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There’s good news and bad news for anyone who will be driving this Labor Day weekend.
Gas will be cheaper, but traveling could prove more of a hassle.
The national average gas price for this time of year will be lower than it’s been since 2004, the Associated Press reports. On Thursday, it fell to $2.44 a gallon, which is down almost $1 from last year.
As a result, Oil Price Information Service analyst Tom Kloza tells the AP, American drivers are expected to spend $1.6 billion less from today through Monday while driving more miles over the holiday weekend.
But the U.S. Travel Association reports that the country’s poor road and air travel infrastructure will keep 4.1 million potential travelers at home this weekend.
According to a survey and analysis from the trade association, even among people who plan to travel this weekend, 8.7 percent will travel for fewer days and 9.1 percent will travel shorter distances due to concerns over road congestion and air-travel headaches.
The U.S. Travel Association argues that this problem will only worsen with future Labor Day weekends because Congress has been unable to pass bills regarding the nation’s highway and air travel systems.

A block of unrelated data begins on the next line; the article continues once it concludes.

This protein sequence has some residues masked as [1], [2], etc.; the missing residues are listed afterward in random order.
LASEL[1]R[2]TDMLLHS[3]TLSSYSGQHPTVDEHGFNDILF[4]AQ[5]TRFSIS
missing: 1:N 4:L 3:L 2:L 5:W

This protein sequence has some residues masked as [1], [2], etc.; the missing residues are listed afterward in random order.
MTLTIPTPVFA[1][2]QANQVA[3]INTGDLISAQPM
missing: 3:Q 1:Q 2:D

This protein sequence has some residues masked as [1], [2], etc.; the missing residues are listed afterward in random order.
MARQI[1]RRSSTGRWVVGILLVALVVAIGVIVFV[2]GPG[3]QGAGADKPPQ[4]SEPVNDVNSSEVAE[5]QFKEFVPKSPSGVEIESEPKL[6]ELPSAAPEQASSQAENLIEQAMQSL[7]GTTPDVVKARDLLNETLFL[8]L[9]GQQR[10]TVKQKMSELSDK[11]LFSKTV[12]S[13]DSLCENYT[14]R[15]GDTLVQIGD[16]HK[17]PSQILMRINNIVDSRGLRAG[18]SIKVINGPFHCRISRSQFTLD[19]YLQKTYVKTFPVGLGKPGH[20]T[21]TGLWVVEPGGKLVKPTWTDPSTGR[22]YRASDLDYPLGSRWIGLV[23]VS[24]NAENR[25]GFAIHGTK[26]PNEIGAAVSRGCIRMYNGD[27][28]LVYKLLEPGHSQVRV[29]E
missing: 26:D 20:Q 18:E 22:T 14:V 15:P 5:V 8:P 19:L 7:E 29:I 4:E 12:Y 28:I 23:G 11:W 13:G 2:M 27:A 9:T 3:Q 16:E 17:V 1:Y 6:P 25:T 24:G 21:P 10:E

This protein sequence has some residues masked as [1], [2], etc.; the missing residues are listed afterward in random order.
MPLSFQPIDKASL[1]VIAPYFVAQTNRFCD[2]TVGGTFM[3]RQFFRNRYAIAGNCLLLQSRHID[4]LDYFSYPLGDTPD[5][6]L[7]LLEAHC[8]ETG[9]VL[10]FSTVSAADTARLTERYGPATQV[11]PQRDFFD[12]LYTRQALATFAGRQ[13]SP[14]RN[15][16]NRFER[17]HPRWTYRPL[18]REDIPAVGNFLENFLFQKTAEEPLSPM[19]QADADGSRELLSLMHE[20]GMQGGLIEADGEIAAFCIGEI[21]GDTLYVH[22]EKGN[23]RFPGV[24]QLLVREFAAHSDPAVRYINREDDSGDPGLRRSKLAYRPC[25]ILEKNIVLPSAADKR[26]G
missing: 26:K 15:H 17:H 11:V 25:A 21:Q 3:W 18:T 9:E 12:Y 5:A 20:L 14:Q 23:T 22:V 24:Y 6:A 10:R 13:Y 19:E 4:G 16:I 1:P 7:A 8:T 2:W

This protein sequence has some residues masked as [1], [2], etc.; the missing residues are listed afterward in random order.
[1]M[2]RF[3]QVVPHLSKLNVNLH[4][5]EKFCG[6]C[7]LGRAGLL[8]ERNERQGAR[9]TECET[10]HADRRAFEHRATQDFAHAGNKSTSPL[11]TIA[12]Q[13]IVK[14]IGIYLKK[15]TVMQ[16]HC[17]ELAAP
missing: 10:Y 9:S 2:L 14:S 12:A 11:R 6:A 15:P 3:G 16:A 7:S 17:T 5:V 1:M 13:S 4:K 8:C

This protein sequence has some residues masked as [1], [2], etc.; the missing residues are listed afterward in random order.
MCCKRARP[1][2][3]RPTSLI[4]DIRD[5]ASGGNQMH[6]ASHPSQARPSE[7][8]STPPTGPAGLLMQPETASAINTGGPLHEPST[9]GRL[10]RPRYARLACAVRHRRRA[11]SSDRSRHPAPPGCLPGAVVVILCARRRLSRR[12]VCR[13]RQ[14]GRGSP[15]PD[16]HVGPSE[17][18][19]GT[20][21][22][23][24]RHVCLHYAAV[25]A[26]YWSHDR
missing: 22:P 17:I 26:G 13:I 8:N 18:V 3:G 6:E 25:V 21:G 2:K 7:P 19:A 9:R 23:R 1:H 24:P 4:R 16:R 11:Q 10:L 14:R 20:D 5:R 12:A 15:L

Roger Dow, the association’s president and chief executive, says:
“Americans vote with their pocketbooks — and in this case, they’re voting against how Washington has handled our transportation policy. … The lack of a long-term strategy for our highways and air travel system has created the perception for many that they’re better off staying home.”
Considering how many travelers have planned shorter Labor Day weekend trips this year due to infrastructure concerns, the American economy will lose out on $1.7 billion, according to the U.S. Travel Association.
“Our infrastructure problems go way beyond mere inconvenience — they’re causing economic harm, and we need a long-term vision for tackling them.”
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